Friday, February 2, 2024

Shelf Shuffle: Early 2024, part 2

Frontier Space leaves the storage shelf and joins my most-played shelf for another chance. This is an excellent game if you love Star Frontiers. It completely replaces the need for that game and is better overall due to the action economy and fixes for high-ability scores. The only thing it could do better is the Knight Hawks part and starship combat, but it does an okay job on an abstract level. However, you could always use KH for the ship combat and FS for the task resolution since the games are mostly compatible.

White Star, I love you, but you may get moved to storage alongside C&C. Both Frontier Space and Cepheus Deluxe are heavy hitters that outdo their original inspirations. I like Cepheus Deluxe far better than Traveller since the game is removed from any official setting or timeline, and I am free to create whatever universe I want. It is generic 2d6 hard science fiction at its best, and I can hex-crawl the stars and not have to worry about what empire is over where, and a massive 1,000-ship fleet will end this sector conflict if it gets out of control. I can do two sectors at war, finish that arc any way I want, and make one space lizardman and the others humans; either side is the bad guy or whatever I want.

I can fly around the map, haul cargo, and break into ship combats to fight pirates. I can answer distress calls on the way in-system and get ambushed by space-lizard fighters. I can explore the lost temples of the ancients and not worry about the backstory being written. I can do military missions, mercenary contracts, exploration missions, transport missions, and investigate strange phenomena.

The Traveller universe is one of the best in sci-fi, but it is so massive, explored, time-lined, and all the history (past and future) known that I can't play in it. I want my own sides and factions, my own worlds, my own dozen-hex space empires, and my own space sandboxes. Can I make a neutral casino world that is a significant player in sector politics and allows ships from all sides of a conflict? Could I have a string of backwater worlds that become important in a space war because they are close together? I can do it.

The Imperium is a fantastic concept but crushes my freedom and imagination.

Frontier Space and White Star will suffer compared to Cepheus Engine. One is d100 gaming at its best, and the other is have-it-all B/X - but Cepheus has tables for anything I want to do, and it limits ship size. The maximum ship size is 10,000 tons in Cepheus, which is nice. A smaller cap on ship size makes players more critical. The largest ship designed in the book is a 1,000-ton cruiser with 16 troops. Small ships matter, and thus, adventurers and their vessels are essential.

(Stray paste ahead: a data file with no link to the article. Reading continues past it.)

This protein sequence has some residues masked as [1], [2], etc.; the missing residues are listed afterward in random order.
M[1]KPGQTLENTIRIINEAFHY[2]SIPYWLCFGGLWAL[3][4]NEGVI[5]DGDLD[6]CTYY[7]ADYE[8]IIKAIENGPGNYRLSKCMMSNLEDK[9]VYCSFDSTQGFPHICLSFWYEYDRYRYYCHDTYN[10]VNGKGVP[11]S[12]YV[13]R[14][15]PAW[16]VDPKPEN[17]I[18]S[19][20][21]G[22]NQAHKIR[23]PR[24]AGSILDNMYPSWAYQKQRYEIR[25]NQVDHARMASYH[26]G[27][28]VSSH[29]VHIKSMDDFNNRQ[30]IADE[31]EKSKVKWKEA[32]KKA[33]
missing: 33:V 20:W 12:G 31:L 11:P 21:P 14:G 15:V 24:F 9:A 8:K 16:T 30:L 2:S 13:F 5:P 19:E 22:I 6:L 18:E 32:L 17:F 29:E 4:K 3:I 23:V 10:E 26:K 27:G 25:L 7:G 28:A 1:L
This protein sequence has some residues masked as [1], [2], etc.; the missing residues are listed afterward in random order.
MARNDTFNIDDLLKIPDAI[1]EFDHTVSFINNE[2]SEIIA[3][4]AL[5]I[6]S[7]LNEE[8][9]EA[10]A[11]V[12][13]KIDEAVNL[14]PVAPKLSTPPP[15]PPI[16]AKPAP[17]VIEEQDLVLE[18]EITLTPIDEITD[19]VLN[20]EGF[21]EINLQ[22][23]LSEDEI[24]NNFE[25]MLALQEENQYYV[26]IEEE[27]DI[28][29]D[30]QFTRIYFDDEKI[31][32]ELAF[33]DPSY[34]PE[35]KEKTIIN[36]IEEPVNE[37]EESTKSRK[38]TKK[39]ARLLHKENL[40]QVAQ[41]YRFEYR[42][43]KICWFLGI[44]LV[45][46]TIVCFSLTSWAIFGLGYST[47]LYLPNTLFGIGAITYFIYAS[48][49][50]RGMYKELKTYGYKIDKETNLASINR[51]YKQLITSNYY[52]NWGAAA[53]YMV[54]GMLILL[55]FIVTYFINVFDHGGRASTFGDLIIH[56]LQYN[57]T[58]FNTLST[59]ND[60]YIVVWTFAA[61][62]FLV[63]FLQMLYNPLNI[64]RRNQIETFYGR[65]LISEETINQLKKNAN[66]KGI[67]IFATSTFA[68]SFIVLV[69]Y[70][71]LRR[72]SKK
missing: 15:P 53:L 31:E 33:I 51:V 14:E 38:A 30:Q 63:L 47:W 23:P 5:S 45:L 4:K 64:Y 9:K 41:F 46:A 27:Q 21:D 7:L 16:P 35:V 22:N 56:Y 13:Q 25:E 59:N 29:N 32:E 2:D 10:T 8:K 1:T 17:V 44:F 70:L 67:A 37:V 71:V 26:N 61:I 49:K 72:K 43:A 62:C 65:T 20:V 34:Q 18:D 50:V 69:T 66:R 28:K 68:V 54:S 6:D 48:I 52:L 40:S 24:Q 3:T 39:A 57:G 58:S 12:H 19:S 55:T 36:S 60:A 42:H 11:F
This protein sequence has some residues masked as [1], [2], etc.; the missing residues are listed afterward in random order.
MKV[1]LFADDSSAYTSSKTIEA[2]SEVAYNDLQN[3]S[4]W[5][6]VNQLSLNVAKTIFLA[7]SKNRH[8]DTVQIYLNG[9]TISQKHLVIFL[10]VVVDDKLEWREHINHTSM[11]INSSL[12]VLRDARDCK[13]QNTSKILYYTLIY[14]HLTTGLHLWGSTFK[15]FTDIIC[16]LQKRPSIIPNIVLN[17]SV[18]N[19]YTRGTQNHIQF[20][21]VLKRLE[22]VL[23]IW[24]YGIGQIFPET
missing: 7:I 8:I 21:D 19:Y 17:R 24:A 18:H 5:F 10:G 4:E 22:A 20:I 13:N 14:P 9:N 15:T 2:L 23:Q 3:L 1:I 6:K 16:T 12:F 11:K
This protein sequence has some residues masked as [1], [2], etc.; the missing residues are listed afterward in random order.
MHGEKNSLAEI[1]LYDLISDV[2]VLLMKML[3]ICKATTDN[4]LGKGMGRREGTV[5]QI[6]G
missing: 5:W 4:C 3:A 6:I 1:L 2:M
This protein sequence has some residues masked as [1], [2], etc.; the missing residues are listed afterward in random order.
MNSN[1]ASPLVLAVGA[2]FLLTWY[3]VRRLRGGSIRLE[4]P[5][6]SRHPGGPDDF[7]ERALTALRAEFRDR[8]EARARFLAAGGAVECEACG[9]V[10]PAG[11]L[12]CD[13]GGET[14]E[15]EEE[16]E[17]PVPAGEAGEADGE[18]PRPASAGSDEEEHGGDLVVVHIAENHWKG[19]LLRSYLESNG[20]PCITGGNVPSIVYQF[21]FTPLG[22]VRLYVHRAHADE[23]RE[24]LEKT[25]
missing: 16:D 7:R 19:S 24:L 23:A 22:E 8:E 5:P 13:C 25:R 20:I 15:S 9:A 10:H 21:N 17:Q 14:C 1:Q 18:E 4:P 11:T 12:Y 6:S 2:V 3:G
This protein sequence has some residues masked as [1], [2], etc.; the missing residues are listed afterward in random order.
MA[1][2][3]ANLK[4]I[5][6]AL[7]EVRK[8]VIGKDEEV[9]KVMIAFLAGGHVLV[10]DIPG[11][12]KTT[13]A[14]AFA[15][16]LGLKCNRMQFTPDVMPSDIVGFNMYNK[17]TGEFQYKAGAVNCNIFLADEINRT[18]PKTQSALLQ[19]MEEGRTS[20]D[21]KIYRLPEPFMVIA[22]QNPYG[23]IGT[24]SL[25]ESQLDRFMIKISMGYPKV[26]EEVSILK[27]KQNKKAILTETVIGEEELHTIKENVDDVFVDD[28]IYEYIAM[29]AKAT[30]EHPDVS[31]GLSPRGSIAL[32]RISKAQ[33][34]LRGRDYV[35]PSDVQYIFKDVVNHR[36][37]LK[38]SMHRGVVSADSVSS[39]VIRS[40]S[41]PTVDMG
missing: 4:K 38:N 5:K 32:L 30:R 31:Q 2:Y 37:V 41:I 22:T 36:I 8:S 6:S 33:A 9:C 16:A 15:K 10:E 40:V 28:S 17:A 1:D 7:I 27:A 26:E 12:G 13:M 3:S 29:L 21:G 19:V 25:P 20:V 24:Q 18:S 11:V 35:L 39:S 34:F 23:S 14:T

And then don't ruin it by making the local space navy show up with a thousand 1,000-ton ships. Limit size and number, and keep your starship game "down" and realistic. A moderate-sized system may only have a dozen navy ships active (plus older in mothballs), which are constantly working.

The worst thing in sci-fi games is those 1,000,000-ton planet-destroying behemoth star battleships that require a dues-ex-machina to stop. The next worst thing is the space navies of thousands of ships that cruise around and solve every problem before the players arrive.

Why even have a ship?

This is Fleet Battles: Watch from the Sidelines the RPG. Traveller (with High Guard), please step into the penalty box with Space Opera, Space Master, and most Star Wars RPGs. The "space navy and large ship" syndrome breaks a sci-fi RPG for me, and I won't play one that puts fleets, battleships, and supercarriers first.

I need to give Frontier Space a chance, but it is hard to find something to do besides being a Star Frontiers emulator. I need to find the game space and a setting to excel in.

FATE got moved to the most played shelf to give it another chance. I like Cypher System better, but the FATE/FUDGE dice I collected are too cool not to use. The dice they make are some of the most beautiful I have ever seen, making me want to play the game.

I like the classic Core book better than the newer Accelerated version. You can't improve a classic.

My Aquilae books got moved to the shelf close to my GURPS and Dungeon Fantasy books. I last used this for a Pathfinder 1e game and wanted to use it for Dungeon Crawl Classics, but I will move it over to Dungeon Fantasy since I like that game for this world better.

I know, but it is just a map! A map can do anything!

My Pathfinder 1e game was a low-magic, low-fantasy game where survival and skills mattered. If you were a city character, your social and information-gathering skills were just as crucial to your survival. If the icy north, you don't want to get lost, get attacked by wolves, or freeze to death. In the city, you don't want to stand out, end up in a dangerous place, say the wrong thing to the wrong person, and get stabbed in the back.

DCC, Pathfinder, and 5E do not do those games justice. A GURPS-based game with a solo hero does, and I can buy advantages to make my characters shine in many situations. My city character can help my survival character. They can work together to survive and need each other. They won't be tied to an artificial class progression.

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